Stolen weapons among firearms handed in

Gun amnesty turns in a variety of weapons

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Dozens of firearms previously reported stolen are among the weapons surrendered in Queensland under the national firearm amnesty.

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Dozens of firearms previously reported stolen are among the weapons surrendered in Queensland under the national firearm amnesty.

Another 1618 of the 5252 firearms so far processed by police were unregistered.

A police spokeswoman said another 2529 weapons had been handed in but were yet to be processed.

The three-month amnesty, which ends on September 30, has provided people with an opportunity to legally dispose of or register a firearm without penalty.

Police Minister Mark Ryan said during the first two months of the amnesty, 26 firearms had been handed in that had previously been reported stolen.

“That is a significant number of firearms and the State Crime Command is now conducting further inquiries into those stolen weapons,” Mr Ryan said.

“We cannot emphasise enough how important it is for registered firearm owners to secure their weapons to prevent them being stolen and used for illegal purposes.

“We acknowledge that the vast majority of firearm owners in Queensland are responsible but it only takes one mistake for a gun to fall into the wrong hands and for a tragedy to happen.”

The national firearms amnesty is a result of COAG’s Law, Crime and Community Safety Council meeting last year, which agreed to a number of measures to deal with illegal firearms.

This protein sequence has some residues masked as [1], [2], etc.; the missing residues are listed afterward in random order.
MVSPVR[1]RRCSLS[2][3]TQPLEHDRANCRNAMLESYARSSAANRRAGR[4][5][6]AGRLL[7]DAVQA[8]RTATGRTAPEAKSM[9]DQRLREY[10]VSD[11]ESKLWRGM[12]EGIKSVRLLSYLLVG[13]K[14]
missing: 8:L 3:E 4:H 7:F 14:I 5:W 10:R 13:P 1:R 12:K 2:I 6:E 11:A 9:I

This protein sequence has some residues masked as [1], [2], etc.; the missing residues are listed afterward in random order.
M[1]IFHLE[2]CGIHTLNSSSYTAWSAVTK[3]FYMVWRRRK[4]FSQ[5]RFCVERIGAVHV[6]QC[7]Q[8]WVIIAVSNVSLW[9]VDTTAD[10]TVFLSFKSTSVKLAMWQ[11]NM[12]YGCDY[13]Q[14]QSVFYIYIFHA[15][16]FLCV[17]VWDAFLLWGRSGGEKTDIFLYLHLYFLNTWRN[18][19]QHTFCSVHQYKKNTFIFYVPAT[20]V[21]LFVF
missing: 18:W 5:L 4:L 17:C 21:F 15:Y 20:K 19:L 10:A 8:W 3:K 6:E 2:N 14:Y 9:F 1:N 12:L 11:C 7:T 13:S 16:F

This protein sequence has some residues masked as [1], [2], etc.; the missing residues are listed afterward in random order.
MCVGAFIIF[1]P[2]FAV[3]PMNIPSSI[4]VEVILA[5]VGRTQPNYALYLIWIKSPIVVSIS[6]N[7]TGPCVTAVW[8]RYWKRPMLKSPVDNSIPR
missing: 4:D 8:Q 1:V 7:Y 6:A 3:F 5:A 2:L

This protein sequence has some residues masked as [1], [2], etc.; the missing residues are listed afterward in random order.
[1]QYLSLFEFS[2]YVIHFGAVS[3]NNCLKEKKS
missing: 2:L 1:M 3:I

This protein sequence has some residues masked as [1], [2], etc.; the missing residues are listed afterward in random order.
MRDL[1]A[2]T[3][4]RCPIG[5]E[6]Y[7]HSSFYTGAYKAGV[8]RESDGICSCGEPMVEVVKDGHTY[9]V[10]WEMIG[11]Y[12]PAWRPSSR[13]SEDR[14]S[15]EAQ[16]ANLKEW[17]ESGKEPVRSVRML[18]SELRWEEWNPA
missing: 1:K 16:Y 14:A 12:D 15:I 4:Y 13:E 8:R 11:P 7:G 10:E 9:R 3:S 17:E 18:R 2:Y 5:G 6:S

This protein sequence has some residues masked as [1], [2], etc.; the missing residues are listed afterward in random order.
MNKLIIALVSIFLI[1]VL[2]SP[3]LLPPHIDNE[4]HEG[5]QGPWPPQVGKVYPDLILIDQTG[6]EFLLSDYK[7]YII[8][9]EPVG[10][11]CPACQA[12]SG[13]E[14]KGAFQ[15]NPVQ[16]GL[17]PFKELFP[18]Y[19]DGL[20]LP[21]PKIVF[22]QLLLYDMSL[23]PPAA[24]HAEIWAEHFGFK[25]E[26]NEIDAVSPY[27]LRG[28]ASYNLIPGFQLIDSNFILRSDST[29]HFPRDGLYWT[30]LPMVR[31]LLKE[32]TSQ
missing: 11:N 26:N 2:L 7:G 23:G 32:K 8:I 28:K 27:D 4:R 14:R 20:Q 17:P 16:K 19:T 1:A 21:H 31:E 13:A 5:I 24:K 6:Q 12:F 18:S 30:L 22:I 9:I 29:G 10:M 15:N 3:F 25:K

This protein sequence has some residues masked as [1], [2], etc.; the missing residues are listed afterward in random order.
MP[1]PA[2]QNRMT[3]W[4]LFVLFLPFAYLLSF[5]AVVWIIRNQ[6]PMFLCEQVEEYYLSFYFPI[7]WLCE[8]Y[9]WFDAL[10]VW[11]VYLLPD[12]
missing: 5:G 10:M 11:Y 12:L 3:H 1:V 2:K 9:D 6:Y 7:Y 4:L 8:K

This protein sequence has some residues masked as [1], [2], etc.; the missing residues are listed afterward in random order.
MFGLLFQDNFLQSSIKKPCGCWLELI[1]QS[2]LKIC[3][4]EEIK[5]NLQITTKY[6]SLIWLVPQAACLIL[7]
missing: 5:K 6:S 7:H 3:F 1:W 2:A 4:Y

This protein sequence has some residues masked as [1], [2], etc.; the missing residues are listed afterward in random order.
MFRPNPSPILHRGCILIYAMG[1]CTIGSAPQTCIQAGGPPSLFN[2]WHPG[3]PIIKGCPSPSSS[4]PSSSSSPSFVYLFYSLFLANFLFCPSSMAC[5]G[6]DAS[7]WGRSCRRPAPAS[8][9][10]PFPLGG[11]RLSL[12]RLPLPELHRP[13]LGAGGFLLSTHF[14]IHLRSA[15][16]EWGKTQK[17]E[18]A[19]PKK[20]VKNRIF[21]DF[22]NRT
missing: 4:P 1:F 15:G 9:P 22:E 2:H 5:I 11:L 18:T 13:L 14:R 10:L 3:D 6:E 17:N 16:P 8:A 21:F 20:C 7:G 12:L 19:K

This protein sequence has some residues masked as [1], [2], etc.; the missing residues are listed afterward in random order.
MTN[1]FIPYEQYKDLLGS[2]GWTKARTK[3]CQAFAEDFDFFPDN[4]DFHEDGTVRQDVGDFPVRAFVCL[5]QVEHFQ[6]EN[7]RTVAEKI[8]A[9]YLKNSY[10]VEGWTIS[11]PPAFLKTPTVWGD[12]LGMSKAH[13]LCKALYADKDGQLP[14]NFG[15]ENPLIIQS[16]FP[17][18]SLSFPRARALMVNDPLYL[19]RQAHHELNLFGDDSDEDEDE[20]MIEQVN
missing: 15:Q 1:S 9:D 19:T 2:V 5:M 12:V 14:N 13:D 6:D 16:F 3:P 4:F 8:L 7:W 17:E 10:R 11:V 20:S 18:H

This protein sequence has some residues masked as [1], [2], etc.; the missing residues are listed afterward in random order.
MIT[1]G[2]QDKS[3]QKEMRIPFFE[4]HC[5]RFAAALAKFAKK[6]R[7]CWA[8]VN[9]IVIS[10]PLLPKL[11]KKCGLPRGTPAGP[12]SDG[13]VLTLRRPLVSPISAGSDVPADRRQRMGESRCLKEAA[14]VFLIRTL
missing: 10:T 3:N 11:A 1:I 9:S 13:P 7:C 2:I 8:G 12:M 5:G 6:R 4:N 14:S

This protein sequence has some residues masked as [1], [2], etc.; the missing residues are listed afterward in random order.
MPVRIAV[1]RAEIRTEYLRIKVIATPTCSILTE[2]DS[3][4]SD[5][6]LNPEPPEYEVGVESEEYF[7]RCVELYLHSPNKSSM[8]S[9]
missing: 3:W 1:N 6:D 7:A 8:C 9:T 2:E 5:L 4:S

One of the more unusual firearms surrendered was a pocket revolver handed in to the Fortitude Valley Police Station by an older gentleman who said it belonged to his grandfather.

The pocket revolver handed in to the Fortitude Valley police station. Photo supplied.

The pocket revolver handed in to the Fortitude Valley police station. Photo supplied.

“The gentleman said he wasn’t really a gun person and wanted to hand it in so that it could possibly be forwarded to a museum,” Minister Ryan said.

“One of our officers did some research and it appears it is a 7mm pin file action two shot revolver that may have been made in Belgium between 1860 and 1890.

“It is an interesting piece and I want to thank that gentleman for doing the right thing and handing it in.”

The majority of the firearms surrendered are category A, or air rifles, rim-fire rifles and shotguns.

The next greatest number surrendered are category B weapons, single shot and double barrel centre-fire rifles, repeating centre-fire rifles, and break action shotgun and centre-fire rifle combinations.

Handguns, category H are the next highest number – 233 have been brought in.

Some 190 semi-automatic rifles and semi-automatic shotguns and pump-action shotguns with a magazine no greater than five rounds, or category C, have been surrendered.

Category D weapons, self-loading centre-fire rifles and shotguns with a capacity for more than five rounds, are represented much less in the Queensland amnesty, with 74 handed in.

Category M weapons are items such as crossbows, knuckledusters incendiary devices, such as flamethrowers designed for vegetation management, and switchblade knives, while bulletproof vests and body armour make up category E.

Twenty-seven items in this category have been surrendered.

Just five items in category R, machine guns, hand grenades, silencers and rocket launchers, have been handed in.

Anyone wanting to surrender a firearm has until September 30, preferably at their local firearms dealer, rather than a police station.

A person may attend a police station only where it is impractical to attend a local firearms dealer and only after first contacting that police station to make an appointment.

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